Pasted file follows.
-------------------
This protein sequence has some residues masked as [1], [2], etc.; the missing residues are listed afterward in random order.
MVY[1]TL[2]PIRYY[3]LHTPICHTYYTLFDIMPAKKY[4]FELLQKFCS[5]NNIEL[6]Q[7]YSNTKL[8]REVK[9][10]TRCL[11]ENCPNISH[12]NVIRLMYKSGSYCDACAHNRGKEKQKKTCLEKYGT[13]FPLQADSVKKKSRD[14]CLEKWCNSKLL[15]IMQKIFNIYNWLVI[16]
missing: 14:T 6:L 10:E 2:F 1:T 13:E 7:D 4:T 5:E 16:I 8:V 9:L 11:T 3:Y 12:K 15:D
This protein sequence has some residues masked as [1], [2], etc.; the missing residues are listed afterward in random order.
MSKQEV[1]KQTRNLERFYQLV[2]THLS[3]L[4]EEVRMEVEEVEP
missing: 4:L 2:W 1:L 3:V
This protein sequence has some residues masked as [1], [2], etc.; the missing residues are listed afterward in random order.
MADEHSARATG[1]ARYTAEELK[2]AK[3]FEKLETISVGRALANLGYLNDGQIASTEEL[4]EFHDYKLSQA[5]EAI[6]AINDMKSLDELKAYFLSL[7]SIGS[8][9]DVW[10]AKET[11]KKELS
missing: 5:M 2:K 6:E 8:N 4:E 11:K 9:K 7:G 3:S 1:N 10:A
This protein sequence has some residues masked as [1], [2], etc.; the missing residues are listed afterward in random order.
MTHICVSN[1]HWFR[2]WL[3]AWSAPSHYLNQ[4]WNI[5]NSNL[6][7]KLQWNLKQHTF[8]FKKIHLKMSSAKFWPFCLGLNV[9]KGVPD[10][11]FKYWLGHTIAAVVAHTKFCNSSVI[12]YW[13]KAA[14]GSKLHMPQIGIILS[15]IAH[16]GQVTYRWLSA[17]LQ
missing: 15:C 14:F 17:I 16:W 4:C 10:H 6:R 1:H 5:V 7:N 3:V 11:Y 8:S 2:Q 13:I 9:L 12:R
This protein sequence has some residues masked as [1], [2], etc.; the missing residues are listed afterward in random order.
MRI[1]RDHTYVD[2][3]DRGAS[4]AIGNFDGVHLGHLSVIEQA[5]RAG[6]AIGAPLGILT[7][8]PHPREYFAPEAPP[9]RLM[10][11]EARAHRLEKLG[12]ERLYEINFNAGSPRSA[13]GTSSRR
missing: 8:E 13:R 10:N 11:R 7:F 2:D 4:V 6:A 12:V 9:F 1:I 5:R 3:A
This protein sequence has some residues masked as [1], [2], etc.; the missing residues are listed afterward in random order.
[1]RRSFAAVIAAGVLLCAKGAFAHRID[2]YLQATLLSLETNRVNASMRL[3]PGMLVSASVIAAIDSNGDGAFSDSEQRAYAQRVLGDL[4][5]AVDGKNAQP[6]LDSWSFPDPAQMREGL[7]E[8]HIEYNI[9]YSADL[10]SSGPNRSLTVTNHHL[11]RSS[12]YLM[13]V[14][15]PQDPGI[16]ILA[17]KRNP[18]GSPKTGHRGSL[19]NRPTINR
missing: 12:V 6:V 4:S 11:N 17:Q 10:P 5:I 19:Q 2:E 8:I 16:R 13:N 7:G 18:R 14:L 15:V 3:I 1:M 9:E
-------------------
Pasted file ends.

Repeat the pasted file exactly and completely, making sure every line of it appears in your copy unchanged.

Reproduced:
This protein sequence has some residues masked as [1], [2], etc.; the missing residues are listed afterward in random order.
MVY[1]TL[2]PIRYY[3]LHTPICHTYYTLFDIMPAKKY[4]FELLQKFCS[5]NNIEL[6]Q[7]YSNTKL[8]REVK[9][10]TRCL[11]ENCPNISH[12]NVIRLMYKSGSYCDACAHNRGKEKQKKTCLEKYGT[13]FPLQADSVKKKSRD[14]CLEKWCNSKLL[15]IMQKIFNIYNWLVI[16]
missing: 14:T 6:L 10:E 2:F 1:T 13:E 7:D 4:T 5:E 16:I 8:V 9:L 11:T 3:Y 12:K 15:D
This protein sequence has some residues masked as [1], [2], etc.; the missing residues are listed afterward in random order.
MSKQEV[1]KQTRNLERFYQLV[2]THLS[3]L[4]EEVRMEVEEVEP
missing: 4:L 2:W 1:L 3:V
This protein sequence has some residues masked as [1], [2], etc.; the missing residues are listed afterward in random order.
MADEHSARATG[1]ARYTAEELK[2]AK[3]FEKLETISVGRALANLGYLNDGQIASTEEL[4]EFHDYKLSQA[5]EAI[6]AINDMKSLDELKAYFLSL[7]SIGS[8][9]DVW[10]AKET[11]KKELS
missing: 5:M 2:K 6:E 8:N 4:E 11:K 9:K 7:G 3:S 1:N 10:A
This protein sequence has some residues masked as [1], [2], etc.; the missing residues are listed afterward in random order.
MTHICVSN[1]HWFR[2]WL[3]AWSAPSHYLNQ[4]WNI[5]NSNL[6][7]KLQWNLKQHTF[8]FKKIHLKMSSAKFWPFCLGLNV[9]KGVPD[10][11]FKYWLGHTIAAVVAHTKFCNSSVI[12]YW[13]KAA[14]GSKLHMPQIGIILS[15]IAH[16]GQVTYRWLSA[17]LQ
missing: 15:C 14:F 17:I 16:W 4:C 10:H 6:R 1:H 5:V 7:N 3:V 11:Y 8:S 2:Q 13:I 9:L 12:R
This protein sequence has some residues masked as [1], [2], etc.; the missing residues are listed afterward in random order.
MRI[1]RDHTYVD[2][3]DRGAS[4]AIGNFDGVHLGHLSVIEQA[5]RAG[6]AIGAPLGILT[7][8]PHPREYFAPEAPP[9]RLM[10][11]EARAHRLEKLG[12]ERLYEINFNAGSPRSA[13]GTSSRR
missing: 8:E 13:R 10:N 11:R 7:F 2:D 4:V 6:A 12:V 9:F 1:I 5:R 3:A
This protein sequence has some residues masked as [1], [2], etc.; the missing residues are listed afterward in random order.
[1]RRSFAAVIAAGVLLCAKGAFAHRID[2]YLQATLLSLETNRVNASMRL[3]PGMLVSASVIAAIDSNGDGAFSDSEQRAYAQRVLGDL[4][5]AVDGKNAQP[6]LDSWSFPDPAQMREGL[7]E[8]HIEYNI[9]YSADL[10]SSGPNRSLTVTNHHL[11]RSS[12]YLM[13]V[14][15]PQDPGI[16]ILA[17]KRNP[18]GSPKTGHRGSL[19]NRPTINR
missing: 12:V 6:V 4:S 11:N 17:Q 10:P 5:I 19:Q 2:E 8:I 16:R 13:N 7:G 18:R 14:L 15:V 3:I 1:M 9:E